B14

ATI B14 Gas Alarm Module

ATI B14 Gas Alarm Module

Description

Series B14 Receiver Modules are used in conjunction with many of ATI's toxic or combustible gas transmitters to provide a complete detection and alarm system.

Features

  • Provides local alarm, display, & signal retransmission functions for gas detection systems
  • LED display indicates gas concentrations directly in PPM, PPB, or %
  • Separate trouble alarm included, in addition to the three alarm relay outputs
List Price
$$$$$
Your Price
Get Quote

Drop ships from manufacturer
Shipping Information
Return Policy
Why Buy From Fondriest?

Details

ATI's Series B14 Receivers are compact electronic modules that provide local alarm, display, and signal retransmission functions for gas detection systems.

The modules are designed to accept input from either two, three, or four wire 4-20 mA transmitters located up to 10,000 feet from the receiver. They are ideally suited for use with ATI's Series A12 or B12 two-wire toxic gas transmitters, or Model A12-17 or B12-17 three-wire combustible gas transmitter.

B14 Alarm Receivers are DIN rail mounted modules that can be supplied in single or multiple unit enclosures. Gas concentrations are indicated directly in PPM, PPB, percent, or percent LEL with the display range selectable by the user.

Each module provides separate caution, warning, and alarm setpoints with LED bar indicators of each alarm point. LED indicators flash on initial alarm condition and change to steady on when the alarm is indicated. Modules contain individual alarm relays for each alarm setpoint. However, each relay can be assigned to any setpoint to allow multiple alarm functions at a single alarm point. Relays are configurable for either standard or fail-safe operation and for either latching or non-latching operation. A fourth LED alarm bar and relay are provided to indicate trouble conditions. The trouble alarm and relay will activate on loss of input signal or if the 4-20 mA input drops below a specific value.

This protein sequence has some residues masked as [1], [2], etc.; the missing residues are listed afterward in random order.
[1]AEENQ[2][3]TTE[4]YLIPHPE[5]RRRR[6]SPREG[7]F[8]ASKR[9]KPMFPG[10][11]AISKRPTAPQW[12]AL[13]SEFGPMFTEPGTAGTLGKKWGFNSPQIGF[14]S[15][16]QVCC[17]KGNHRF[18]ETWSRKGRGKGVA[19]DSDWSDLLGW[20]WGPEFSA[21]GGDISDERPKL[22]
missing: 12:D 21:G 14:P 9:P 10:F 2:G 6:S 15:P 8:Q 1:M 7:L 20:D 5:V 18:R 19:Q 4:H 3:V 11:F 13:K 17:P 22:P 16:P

Image Part # Product Description Price Stock Order
ATI B14 Gas Alarm Module B14 Gas alarm module Drop ships from manufacturer
Additional Product Information:

In The News

Collaborative Southeast Nexus study examines region's air quality

While much of the world has experienced a warmer climate in recent years, the U.S. Southeast has cooled. Scientists want to know why because the answer could reveal keys to improving air quality and understanding climate change. To study the cooling Southeast, scientists at several institutions have joined forces to conduct the Southern Atmosphere Study (SAS), the largest study on southeastern U.S. air quality since the 1990s. These include the U.S. Environmental Protection Agency, National Center for Atmospheric Research, National Science Foundation, National Oceanic and Atmospheric Administration and the Electric Power Research Institute. Five air quality studies fall under the SAS umbrella.

Read More

Wash. State to chart methane emissions from gas utilities

Researchers at Washington State University will quantify uncombusted methane emissions throughout the U.S., according to a release . The investigators will look at emissions from local gas systems and try to estimate a national emissions rate. Uncombusted natural gas is more harmful to the atmosphere than carbon dioxide because it has a higher warming potential. Emissions of uncombusted methane along the natural gas supply line haven’t been measured on a national scale and studying them will become more important as the U.S. natural gas industry continues to expand. The Washington State study begins in April and is funded by major natural gas utilities, the Environmental Defense Fund and Conestoga-Rovers and Associates, an environmental engineering and consulting firm.

Read More

Vancouver gets new air monitoring vehicle

A new air monitoring vehicle was recently delivered to the city of Vancouver with praise and skepticism from metropolitan residents, according to The Province. The vehicle, known as the Mobile Air Monitoring Unit, is loaded with sensors which will monitor air quality.  The city wants to monitor particulates in the air from coal, diesel and oil tankers. Data collected by the truck transmits to the city hall. Some citizens are happy to have a new mobile air monitoring station that will supplement the city’s 26 stationary monitoring stations. However, many citizens criticized the loaded Ford F-450’s price tag of more than $280,000.

Read More